Users of the Trent and Mersey Canal, the Loughborough Canal and the Erewash Canal next demanded major improvements to the river down to Gainsborough, including new cuts, locks, dredging and a towing path suitable for horses. The Dadfords, who were engineers on the Trent and Mersey Canal, estimated the cost at £20,000, but the proposal was opposed by landowners and merchants on the river, while the Navigator, published in 1788, estimated that around 500 men who were employed to bow-haul boats would have lost their jobs. Agreement could not be reached, and so William Jessop was asked to re-assess the situation. He suggested that dredging, deepening, and restricting the width of the channel could make significant improvements to the navigable depth, although cuts would be required at Wilford, Nottingham Bridge and Holme. This proposal formed the basis for an Act of Parliament obtained in 1783, which also allowed a horse towing path to be built. The work was completed by September 1787, and dividends of 5 per cent were paid on the capital in 1786 and 1787, rising to 7 per cent, the maximum allowed by the Act, after that. Jessop carried out a survey for a side cut and lock at Sawley in 1789, and it was built by 1793.[7]

At the beginning of the 1790s, the Navigation faced calls for a bypass of the river at Nottingham, where the passage past Trent Bridge was dangerous, and the threat of a canal running parallel to the river, which was proposed by the Erewash and the Trent and Mersey Canal companies. In order to retain control of the whole river, they supported the inclusion of the Beeston Cut in the bill for the Nottingham Canal, which prevented the Erewash Canal company from getting permission to build it, and then had the proposal removed from the Nottingham Canal company's bill in return for their support of the main bill. The parallel canal was thwarted in May 1793, when they negotiated the withdrawal of the canal bill by proposing a thorough survey of the river which would lead to their own legislation being put before parliament. William Jessop carried out the survey, assisted by Robert Whitworth, and they published their report on 8 July 1793. The major proposals included a cut and lock at Cranfleet, where the River Soar joins the Trent, a cut, locks and weirs at Beeston, which would connect with the Nottingham Canal at Lenton, and a cut and lock at Holme Pierrepont. An Act of Parliament was obtained in 1794, and the existing proprietors subscribed the whole of the authorised capital of £13,000 themselves.[9]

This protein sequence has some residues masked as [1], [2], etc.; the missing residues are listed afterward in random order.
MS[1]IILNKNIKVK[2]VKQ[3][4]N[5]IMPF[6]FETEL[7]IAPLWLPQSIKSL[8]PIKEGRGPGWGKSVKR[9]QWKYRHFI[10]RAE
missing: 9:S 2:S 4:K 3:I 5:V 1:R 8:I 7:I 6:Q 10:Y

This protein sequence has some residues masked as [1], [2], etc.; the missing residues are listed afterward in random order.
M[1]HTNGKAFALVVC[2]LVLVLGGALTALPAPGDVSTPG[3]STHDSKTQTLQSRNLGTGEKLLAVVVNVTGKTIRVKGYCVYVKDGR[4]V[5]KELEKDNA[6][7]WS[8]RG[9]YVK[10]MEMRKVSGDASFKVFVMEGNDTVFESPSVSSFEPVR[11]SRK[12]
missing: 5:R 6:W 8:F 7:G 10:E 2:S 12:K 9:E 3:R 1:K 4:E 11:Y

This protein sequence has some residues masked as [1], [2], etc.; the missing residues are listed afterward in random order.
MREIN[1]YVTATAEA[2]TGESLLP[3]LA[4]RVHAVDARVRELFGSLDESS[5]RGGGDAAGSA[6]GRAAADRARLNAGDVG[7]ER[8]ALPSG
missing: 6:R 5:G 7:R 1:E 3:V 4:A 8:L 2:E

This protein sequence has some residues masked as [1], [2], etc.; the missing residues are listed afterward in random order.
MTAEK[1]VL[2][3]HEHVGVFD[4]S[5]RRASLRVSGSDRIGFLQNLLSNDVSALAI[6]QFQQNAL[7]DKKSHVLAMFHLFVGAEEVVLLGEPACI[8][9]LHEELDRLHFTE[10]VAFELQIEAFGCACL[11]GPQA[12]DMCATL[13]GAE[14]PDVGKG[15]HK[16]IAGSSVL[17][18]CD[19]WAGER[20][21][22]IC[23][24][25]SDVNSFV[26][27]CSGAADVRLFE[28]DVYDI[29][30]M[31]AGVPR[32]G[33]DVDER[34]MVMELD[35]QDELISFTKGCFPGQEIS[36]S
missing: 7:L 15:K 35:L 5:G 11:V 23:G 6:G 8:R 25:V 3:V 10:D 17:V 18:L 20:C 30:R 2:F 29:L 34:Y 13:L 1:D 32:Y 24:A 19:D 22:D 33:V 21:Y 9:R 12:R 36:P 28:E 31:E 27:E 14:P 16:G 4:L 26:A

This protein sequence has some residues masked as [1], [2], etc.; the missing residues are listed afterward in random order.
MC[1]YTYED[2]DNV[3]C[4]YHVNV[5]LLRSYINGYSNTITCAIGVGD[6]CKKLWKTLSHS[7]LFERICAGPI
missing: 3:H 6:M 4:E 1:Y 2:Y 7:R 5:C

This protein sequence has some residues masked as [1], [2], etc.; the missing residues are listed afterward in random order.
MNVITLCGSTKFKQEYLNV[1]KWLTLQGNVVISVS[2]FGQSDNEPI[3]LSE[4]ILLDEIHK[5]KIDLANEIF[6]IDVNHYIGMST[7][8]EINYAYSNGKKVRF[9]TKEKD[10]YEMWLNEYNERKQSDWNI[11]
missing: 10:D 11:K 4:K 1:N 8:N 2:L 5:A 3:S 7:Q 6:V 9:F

The aim of the improvements was to increase the minimum depth from 2 feet to 3 feet. By early 1796, the Beeston cut was operational, with the Cranfleet cut following in 1797, and the Holme cut in 1800, with the whole works being finished by 1 September 1801. The cost exceeded the authorised capital by a large margin, with the extra being borrowed, but the company continued to pay a 7 per cent dividend on the original shares and on those created to finance the new work. In 1823 and again in 1831, the Newark Navigation Commissioners proposed improvements to the river, so that larger vessels could be accommodated, but the Trent Navigation Company were making a healthy profit, and did not see the need for such work.[9]